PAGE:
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Foster v. Pettibone

Court of Appeals of the State of New York
Dec 1, 1852
7 N.Y. 433 (N.Y. 1852)


December, 1852.

The Honorable Philo Gridley was prevented by ill health from attending the October and December terms, and the Honorable Nathan B. Morse was designated by the governor to supply his place. The remaining cases in this volume except that of Jennings v. Jennings, argued in June term, were argued before the court subsequently to Judge Morse's appointment and decided while he was a member of the court
The Honorable John W. Edwards was on account of ill health absent at the December term.

N. Hill, Jr., for appellant.

Geo. F. Comstock, for respondent.

This controversy arises upon a contract in relation to wheat between a merchant and miller; and it is one of the many cases concerning the same subject matter in which it is somewhat difficult to determine whether the parties intended to make a contract of sale or of bailment.

The distinction between a bailment and a sale is correctly laid down by Bronson, chief judge, in Mallory v. Willis (4 Comst. 85), in these words: "When the identical thing delivered, although in an altered form, is to be restored, the contract is one of bailment and the title to the property is not changed; but when there is no obligation to restore the specific article, and the receiver is at liberty to return another thing of equal value, he becomes a debtor to make the return, and the title to the property is changed: it is a sale."

The judges in that case differed with respect to the effect of the distinction upon the case before them, but not in regard to the distinction itself.

We will examine the contract in detail. In October 1844 Brown agreed to deliver to Foster at Rochester 30,000 bushels of wheat to be ground. These words, unless qualified and controlled by some subsequent grant of the agreement, show a bailment for manufacture and not a sale. They show what was to be done with the wheat. If the contract operated as a sale, Foster might lawfully sell it again and immediately. But it was to be ground and not sold; and the words used by the parties control the power of Foster over the wheat and prevent him from selling it as his own property.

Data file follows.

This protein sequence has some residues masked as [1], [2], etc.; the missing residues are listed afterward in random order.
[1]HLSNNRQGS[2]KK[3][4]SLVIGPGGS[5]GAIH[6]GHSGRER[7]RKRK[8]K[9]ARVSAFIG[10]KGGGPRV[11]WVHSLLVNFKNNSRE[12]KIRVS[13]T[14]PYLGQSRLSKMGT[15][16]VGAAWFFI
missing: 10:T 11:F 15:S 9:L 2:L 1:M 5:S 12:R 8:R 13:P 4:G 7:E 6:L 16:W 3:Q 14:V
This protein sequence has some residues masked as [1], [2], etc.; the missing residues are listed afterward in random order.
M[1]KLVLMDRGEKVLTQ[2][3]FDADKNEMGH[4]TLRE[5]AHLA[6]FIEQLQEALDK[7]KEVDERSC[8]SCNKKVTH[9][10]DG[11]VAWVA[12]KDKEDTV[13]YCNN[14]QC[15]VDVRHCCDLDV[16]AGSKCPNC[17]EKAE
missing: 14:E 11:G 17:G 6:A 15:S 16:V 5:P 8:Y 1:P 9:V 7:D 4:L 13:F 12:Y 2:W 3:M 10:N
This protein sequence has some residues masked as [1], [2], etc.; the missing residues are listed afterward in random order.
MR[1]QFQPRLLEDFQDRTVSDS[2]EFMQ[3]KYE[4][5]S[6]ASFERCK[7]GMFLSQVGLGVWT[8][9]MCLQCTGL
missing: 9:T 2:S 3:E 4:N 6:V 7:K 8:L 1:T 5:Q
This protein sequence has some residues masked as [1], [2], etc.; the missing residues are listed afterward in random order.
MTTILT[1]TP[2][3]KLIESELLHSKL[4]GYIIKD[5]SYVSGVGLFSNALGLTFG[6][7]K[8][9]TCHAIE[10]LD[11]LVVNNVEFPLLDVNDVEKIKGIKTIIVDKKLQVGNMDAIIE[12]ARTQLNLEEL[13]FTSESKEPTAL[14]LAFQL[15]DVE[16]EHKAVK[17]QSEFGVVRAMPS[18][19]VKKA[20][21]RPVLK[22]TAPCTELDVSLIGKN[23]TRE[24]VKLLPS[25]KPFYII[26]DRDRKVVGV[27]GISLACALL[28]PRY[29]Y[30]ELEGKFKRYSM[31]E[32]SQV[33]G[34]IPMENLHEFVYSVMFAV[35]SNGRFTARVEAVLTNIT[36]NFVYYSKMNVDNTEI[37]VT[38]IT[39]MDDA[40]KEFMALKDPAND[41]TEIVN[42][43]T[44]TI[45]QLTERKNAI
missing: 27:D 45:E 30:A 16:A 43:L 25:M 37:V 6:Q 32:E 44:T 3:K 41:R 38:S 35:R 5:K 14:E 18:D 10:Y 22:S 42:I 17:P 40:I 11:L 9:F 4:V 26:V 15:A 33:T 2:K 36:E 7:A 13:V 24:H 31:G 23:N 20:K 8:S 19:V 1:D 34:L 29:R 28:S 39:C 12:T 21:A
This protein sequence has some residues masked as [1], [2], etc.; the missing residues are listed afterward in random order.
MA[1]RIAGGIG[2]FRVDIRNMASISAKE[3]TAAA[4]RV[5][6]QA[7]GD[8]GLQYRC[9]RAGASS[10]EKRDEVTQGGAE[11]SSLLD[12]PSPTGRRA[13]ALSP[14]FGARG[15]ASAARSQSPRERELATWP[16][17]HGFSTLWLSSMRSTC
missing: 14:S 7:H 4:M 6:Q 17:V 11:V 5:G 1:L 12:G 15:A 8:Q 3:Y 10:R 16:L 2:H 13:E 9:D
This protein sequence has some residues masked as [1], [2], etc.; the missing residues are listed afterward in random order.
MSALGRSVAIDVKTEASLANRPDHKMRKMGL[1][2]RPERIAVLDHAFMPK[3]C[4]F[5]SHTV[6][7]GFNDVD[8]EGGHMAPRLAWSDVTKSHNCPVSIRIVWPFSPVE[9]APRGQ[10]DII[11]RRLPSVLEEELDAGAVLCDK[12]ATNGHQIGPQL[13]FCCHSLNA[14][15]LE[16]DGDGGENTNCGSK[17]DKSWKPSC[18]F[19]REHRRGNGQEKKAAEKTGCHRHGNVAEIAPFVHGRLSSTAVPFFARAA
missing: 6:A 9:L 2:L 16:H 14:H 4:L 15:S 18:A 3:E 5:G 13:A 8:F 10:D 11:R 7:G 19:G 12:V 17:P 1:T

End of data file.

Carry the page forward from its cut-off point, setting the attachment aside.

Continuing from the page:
The contract proceeds: "Fifteen thousand bushels to be ground in season to be shipped east during the navigation this fall." What was to be shipped east? The only answer to be given to this question consistent with the language of the parties is, that it was the flour to be made of this 15,000 bushels of wheat. And if this part of the contract is obligatory on Foster, he was bound to return that identical flour for the purpose specified.

Why was the time fixed within which it was to be manufactured? If the transaction was a sale the time was immaterial, because Foster might have delivered other flour without having ground the wheat within the time, but if it was a bailment the time was material, and the parties deemed it material or they would not have fixed it by a stipulation in the contract. They contemplated a bailment therefore and not a sale.

The contract goes on thus: "And fifteen thousand to be ground during the winter." The same observations apply to this clause. Both these provisions are obligatory upon Foster; they bind him to grind the wheat within the specified times; and this was to be done for the benefit of Brown. But Brown could derive no benefit from the manufacture within the time, except to enable Foster to return him the flour to be made from the wheat; and if that was what the parties meant should be done, they intended a bailment and not a sale.

The next provision in the contract is this: "Said Brown to be subject to no charge on account of storage." If the parties had intended a sale, this clause was useless and senseless; because Foster could have no pretence for charging for the storage of his own wheat. But if they intended a bailment this provision was useful, effective and sensible. It secured Brown against a charge which Foster would otherwise have had a right to make. It is a legal maxim that any part of an instrument shall if possible be construed as having some effect. If we apply this maxim to the contract in question, we must regard the transaction as a bailment and not a sale.